Coming off an historic near-miss in 2003, the Boston Red Sox were expected to be right back in the thick of things in ’04. With new acquisitions Curt Schilling and Keith Foulke added to an already-powerful foundation, the Sox got off to a roaring start in April but fell into a malaise that persisted throughout the months of May and June. With our collective memories clouded by the events of October of that year, I decided to go back through the archives at Boston Dirt Dogs and serve up some miserable moments for your reading pleasure.
Much of the drama surrounded Nomar Garciaparra. The five-time All-Star shortstop suffered an Achilles injury during spring training and the media suggested he was taking his time coming back and “sticking it” to ownership for not extending his contract. Sports radio. The papers. The Internet. It was bad.
He is starting to look like Wade Boggs circa 1992, like a man so consumed with resentment that he cannot focus on anything else.
– Tony Massarotti, The Boston Herald
Factual or not, the sentiment filtered through the fanbase and Garciaparra’s popularity unfathomably went into a tailspin. The veteran was terse with the press and clearly pressing in the field following his return (“There’s a ground ball to Nomar, he boots it!” became a popular Joe Castiglione sound bite on EEI). Nomar even got into it with the official scorer following a key loss in which he was credited with a two-base error. The writing was on the wall for one of the most talented and hardest-working Red Sox of all-time. Within a month, he’d be gone.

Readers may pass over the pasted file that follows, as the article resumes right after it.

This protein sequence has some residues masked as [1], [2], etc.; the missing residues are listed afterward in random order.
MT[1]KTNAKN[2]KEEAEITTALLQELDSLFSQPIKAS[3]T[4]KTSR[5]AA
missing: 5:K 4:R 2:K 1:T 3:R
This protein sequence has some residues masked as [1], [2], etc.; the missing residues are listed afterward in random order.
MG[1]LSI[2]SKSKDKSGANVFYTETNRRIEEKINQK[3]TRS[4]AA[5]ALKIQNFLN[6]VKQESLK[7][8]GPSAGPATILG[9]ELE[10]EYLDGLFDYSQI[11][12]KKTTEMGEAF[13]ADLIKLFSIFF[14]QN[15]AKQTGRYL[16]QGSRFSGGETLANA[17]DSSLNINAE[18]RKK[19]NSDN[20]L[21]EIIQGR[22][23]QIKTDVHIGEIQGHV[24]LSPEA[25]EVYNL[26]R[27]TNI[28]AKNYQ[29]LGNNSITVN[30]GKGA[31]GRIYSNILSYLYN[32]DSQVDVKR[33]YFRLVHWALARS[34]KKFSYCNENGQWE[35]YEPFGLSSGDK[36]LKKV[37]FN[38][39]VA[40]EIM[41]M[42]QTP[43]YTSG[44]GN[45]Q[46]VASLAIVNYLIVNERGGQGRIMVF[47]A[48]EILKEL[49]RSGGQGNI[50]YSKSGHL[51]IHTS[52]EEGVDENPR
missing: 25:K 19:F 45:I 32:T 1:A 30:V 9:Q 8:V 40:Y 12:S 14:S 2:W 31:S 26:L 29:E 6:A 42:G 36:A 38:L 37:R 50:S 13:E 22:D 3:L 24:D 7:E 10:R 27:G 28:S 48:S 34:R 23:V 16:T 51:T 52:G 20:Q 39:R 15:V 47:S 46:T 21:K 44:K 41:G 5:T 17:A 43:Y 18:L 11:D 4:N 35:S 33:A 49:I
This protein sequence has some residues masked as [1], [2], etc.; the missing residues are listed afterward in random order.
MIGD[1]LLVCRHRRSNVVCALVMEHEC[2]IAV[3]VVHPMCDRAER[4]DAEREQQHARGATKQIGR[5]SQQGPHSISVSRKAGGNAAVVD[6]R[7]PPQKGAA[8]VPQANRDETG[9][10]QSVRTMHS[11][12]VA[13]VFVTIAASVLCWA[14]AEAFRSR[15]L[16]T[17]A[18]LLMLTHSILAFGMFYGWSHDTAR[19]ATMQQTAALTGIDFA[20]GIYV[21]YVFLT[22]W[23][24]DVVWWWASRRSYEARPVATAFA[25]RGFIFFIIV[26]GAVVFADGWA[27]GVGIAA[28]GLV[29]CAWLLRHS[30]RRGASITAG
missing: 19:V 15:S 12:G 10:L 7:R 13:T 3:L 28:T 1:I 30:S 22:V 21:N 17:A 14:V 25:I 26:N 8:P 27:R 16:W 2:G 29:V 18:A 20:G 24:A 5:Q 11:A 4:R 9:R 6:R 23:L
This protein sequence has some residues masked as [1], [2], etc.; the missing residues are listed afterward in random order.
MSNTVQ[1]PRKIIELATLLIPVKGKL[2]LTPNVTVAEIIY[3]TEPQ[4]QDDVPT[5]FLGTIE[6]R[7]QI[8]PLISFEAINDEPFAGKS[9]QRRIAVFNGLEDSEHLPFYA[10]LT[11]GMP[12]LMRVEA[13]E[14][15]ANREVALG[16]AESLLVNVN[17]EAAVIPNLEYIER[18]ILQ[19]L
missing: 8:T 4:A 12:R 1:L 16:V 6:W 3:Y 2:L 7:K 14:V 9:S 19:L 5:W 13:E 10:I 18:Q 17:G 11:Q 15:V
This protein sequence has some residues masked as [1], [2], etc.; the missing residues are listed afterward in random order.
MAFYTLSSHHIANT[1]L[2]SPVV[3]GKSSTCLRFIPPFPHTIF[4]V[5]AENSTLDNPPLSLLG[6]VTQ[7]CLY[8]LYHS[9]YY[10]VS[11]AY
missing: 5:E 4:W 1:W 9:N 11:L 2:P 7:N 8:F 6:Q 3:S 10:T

Contract extensions also lingered over the heads of Pedro Martinez and Derek Lowe. Rumors of the ace defecting for New York in the offseason surfaced after he was seen palling around with Yankee employees on the field in the Bronx. Lowe continued his downward spiral; his ERA was over 5.00 and hit 6.02 on the Fourth of July.
In the high-octane AL East, the starting rotation couldn’t stop anyone. Pedro’s ERA ballooned to 4.40 after a June 2 shellacking at the hands of the Angels and Schilling was pretty much the only hot hand as he battled an ankle injury that required injections and raised the possibility that he would be temporarily shut down. Of course, the malady reared its ugly head in the playoffs, but at this point in 2004, the postseason was anything but a given.
The “Terry FranCOMA” refrain gained steam as the streak of uninspired play wore on the fans. Trot Nixon was out with a herniated disc and thigh problems. Former Sox closer Byung-Hyun Kim was back in Korea; when he returned to Pawtucket, he was throwing 83 miles an hour.
To top it all off, Kevin Millar (with just five home runs and 21 RBI at the midpoint of the season) and his buds were skewered for attending a country music concert in Mansfield.
Oh, but one good thing did happen in the month of June 2004:
We couldn’t believe he fell down to us… he’s undersized but plays a big man’s game. He can play second base or shortstop, has tremendous energy, great hands, can make spectacular plays, has a great arm, swings a big bat (but only has 10 K’s), great hand-eye. A unique player at any level and will be a fan favorite.
– Theo Epstein on Dustin Pedroia
To review: a struggling superstar got into it with the official scorer. A right fielder missed significant time with injury. The starting rotation was a mess. Contract disputes hovered over the proceedings. Sound familiar?
Just goes to show that crazier things have happened…